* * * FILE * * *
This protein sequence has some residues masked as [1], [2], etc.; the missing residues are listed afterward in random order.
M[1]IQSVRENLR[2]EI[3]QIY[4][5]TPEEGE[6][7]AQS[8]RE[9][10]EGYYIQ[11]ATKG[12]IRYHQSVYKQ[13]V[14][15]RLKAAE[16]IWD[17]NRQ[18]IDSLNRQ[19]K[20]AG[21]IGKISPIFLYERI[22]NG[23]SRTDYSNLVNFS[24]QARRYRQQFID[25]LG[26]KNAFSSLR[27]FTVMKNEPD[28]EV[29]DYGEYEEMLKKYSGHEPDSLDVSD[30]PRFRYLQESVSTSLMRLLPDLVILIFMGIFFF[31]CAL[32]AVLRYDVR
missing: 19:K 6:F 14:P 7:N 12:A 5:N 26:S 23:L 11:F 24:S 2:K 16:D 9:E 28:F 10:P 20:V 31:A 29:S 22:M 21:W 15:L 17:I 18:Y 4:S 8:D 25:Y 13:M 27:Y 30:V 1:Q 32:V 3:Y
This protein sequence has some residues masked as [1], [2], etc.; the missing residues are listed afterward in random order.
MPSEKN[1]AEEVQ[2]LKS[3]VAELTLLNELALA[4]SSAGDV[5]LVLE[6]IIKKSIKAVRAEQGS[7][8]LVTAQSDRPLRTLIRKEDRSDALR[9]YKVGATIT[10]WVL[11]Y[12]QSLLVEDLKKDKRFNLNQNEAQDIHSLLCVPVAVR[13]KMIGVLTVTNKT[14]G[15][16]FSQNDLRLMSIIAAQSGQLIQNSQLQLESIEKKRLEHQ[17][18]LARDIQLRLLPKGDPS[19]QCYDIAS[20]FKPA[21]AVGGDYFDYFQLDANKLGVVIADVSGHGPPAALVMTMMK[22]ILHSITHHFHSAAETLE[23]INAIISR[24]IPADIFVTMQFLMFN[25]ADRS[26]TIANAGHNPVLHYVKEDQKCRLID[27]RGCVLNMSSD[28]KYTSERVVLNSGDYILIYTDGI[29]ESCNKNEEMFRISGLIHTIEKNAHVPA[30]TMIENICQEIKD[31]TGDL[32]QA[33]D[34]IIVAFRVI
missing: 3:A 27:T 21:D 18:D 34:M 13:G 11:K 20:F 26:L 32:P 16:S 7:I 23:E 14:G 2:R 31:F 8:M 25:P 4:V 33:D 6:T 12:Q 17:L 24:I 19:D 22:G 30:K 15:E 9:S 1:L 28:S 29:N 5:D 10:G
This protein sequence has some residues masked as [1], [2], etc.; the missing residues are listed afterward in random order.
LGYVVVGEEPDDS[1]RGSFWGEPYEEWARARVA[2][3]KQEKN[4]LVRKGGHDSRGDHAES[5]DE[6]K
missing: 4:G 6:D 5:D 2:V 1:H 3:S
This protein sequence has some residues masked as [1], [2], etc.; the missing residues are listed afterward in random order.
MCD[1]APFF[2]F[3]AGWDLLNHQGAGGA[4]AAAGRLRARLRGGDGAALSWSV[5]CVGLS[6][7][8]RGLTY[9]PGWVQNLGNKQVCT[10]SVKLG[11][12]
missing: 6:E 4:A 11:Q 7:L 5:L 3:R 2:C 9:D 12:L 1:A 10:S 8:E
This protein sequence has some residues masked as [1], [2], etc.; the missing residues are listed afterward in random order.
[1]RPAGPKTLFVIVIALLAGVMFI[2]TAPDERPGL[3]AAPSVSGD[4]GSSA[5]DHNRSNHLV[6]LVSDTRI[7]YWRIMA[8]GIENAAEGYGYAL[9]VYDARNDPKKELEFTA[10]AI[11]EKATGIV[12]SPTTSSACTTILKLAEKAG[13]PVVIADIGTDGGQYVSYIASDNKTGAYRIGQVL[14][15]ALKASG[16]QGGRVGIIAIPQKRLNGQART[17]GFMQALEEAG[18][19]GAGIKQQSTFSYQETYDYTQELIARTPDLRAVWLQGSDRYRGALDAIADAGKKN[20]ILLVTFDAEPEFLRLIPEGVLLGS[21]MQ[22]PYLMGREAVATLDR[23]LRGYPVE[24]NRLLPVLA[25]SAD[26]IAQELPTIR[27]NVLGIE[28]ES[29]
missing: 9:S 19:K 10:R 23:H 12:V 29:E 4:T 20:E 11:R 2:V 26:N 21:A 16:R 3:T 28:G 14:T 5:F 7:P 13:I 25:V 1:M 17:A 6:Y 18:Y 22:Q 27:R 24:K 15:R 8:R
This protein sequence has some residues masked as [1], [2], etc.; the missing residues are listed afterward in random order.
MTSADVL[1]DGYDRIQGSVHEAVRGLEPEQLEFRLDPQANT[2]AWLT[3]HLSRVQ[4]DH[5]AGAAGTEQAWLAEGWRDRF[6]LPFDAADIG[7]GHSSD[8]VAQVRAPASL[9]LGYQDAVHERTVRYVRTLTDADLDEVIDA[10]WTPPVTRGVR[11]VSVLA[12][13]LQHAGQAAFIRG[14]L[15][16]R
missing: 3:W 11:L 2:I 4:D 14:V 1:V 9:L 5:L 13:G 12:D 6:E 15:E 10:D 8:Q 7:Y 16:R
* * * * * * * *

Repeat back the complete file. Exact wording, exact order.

This protein sequence has some residues masked as [1], [2], etc.; the missing residues are listed afterward in random order.
M[1]IQSVRENLR[2]EI[3]QIY[4][5]TPEEGE[6][7]AQS[8]RE[9][10]EGYYIQ[11]ATKG[12]IRYHQSVYKQ[13]V[14][15]RLKAAE[16]IWD[17]NRQ[18]IDSLNRQ[19]K[20]AG[21]IGKISPIFLYERI[22]NG[23]SRTDYSNLVNFS[24]QARRYRQQFID[25]LG[26]KNAFSSLR[27]FTVMKNEPD[28]EV[29]DYGEYEEMLKKYSGHEPDSLDVSD[30]PRFRYLQESVSTSLMRLLPDLVILIFMGIFFF[31]CAL[32]AVLRYDVR
missing: 19:K 6:F 14:P 7:N 12:A 5:N 26:S 23:L 11:F 24:S 2:K 16:D 9:E 28:F 10:P 20:V 31:A 29:S 22:M 21:W 15:L 17:I 18:Y 4:S 8:D 25:Y 13:M 27:Y 30:V 1:Q 32:V 3:Y
This protein sequence has some residues masked as [1], [2], etc.; the missing residues are listed afterward in random order.
MPSEKN[1]AEEVQ[2]LKS[3]VAELTLLNELALA[4]SSAGDV[5]LVLE[6]IIKKSIKAVRAEQGS[7][8]LVTAQSDRPLRTLIRKEDRSDALR[9]YKVGATIT[10]WVL[11]Y[12]QSLLVEDLKKDKRFNLNQNEAQDIHSLLCVPVAVR[13]KMIGVLTVTNKT[14]G[15][16]FSQNDLRLMSIIAAQSGQLIQNSQLQLESIEKKRLEHQ[17][18]LARDIQLRLLPKGDPS[19]QCYDIAS[20]FKPA[21]AVGGDYFDYFQLDANKLGVVIADVSGHGPPAALVMTMMK[22]ILHSITHHFHSAAETLE[23]INAIISR[24]IPADIFVTMQFLMFN[25]ADRS[26]TIANAGHNPVLHYVKEDQKCRLID[27]RGCVLNMSSD[28]KYTSERVVLNSGDYILIYTDGI[29]ESCNKNEEMFRISGLIHTIEKNAHVPA[30]TMIENICQEIKD[31]TGDL[32]QA[33]D[34]IIVAFRVI
missing: 3:A 27:T 21:D 18:D 34:M 13:G 11:K 20:F 26:L 32:P 16:S 7:I 23:E 14:G 2:R 31:F 8:M 25:P 4:V 33:D 6:T 12:Q 17:L 24:I 19:D 22:G 30:K 15:E 9:S 1:L 28:S 29:N 5:D 10:G
This protein sequence has some residues masked as [1], [2], etc.; the missing residues are listed afterward in random order.
LGYVVVGEEPDDS[1]RGSFWGEPYEEWARARVA[2][3]KQEKN[4]LVRKGGHDSRGDHAES[5]DE[6]K
missing: 4:G 6:D 5:D 2:V 1:H 3:S
This protein sequence has some residues masked as [1], [2], etc.; the missing residues are listed afterward in random order.
MCD[1]APFF[2]F[3]AGWDLLNHQGAGGA[4]AAAGRLRARLRGGDGAALSWSV[5]CVGLS[6][7][8]RGLTY[9]PGWVQNLGNKQVCT[10]SVKLG[11][12]
missing: 6:E 4:A 11:Q 7:L 5:L 3:R 2:C 9:D 12:L 1:A 10:S 8:E
This protein sequence has some residues masked as [1], [2], etc.; the missing residues are listed afterward in random order.
[1]RPAGPKTLFVIVIALLAGVMFI[2]TAPDERPGL[3]AAPSVSGD[4]GSSA[5]DHNRSNHLV[6]LVSDTRI[7]YWRIMA[8]GIENAAEGYGYAL[9]VYDARNDPKKELEFTA[10]AI[11]EKATGIV[12]SPTTSSACTTILKLAEKAG[13]PVVIADIGTDGGQYVSYIASDNKTGAYRIGQVL[14][15]ALKASG[16]QGGRVGIIAIPQKRLNGQART[17]GFMQALEEAG[18][19]GAGIKQQSTFSYQETYDYTQELIARTPDLRAVWLQGSDRYRGALDAIADAGKKN[20]ILLVTFDAEPEFLRLIPEGVLLGS[21]MQ[22]PYLMGREAVATLDR[23]LRGYPVE[24]NRLLPVLA[25]SAD[26]IAQELPTIR[27]NVLGIE[28]ES[29]
missing: 9:S 19:K 10:R 23:H 12:V 29:E 4:T 20:E 11:R 2:V 26:N 21:A 16:R 3:T 28:G 14:T 5:F 7:P 13:I 25:V 1:M 17:A 6:Y 18:Y 22:Q 27:R 24:K 15:R 8:R
This protein sequence has some residues masked as [1], [2], etc.; the missing residues are listed afterward in random order.
MTSADVL[1]DGYDRIQGSVHEAVRGLEPEQLEFRLDPQANT[2]AWLT[3]HLSRVQ[4]DH[5]AGAAGTEQAWLAEGWRDRF[6]LPFDAADIG[7]GHSSD[8]VAQVRAPASL[9]LGYQDAVHERTVRYVRTLTDADLDEVIDA[10]WTPPVTRGVR[11]VSVLA[12][13]LQHAGQAAFIRG[14]L[15][16]R
missing: 3:W 11:L 2:I 4:D 14:V 1:V 9:L 5:L 13:G 12:D 6:E 15:E 10:D 8:Q 7:Y 16:R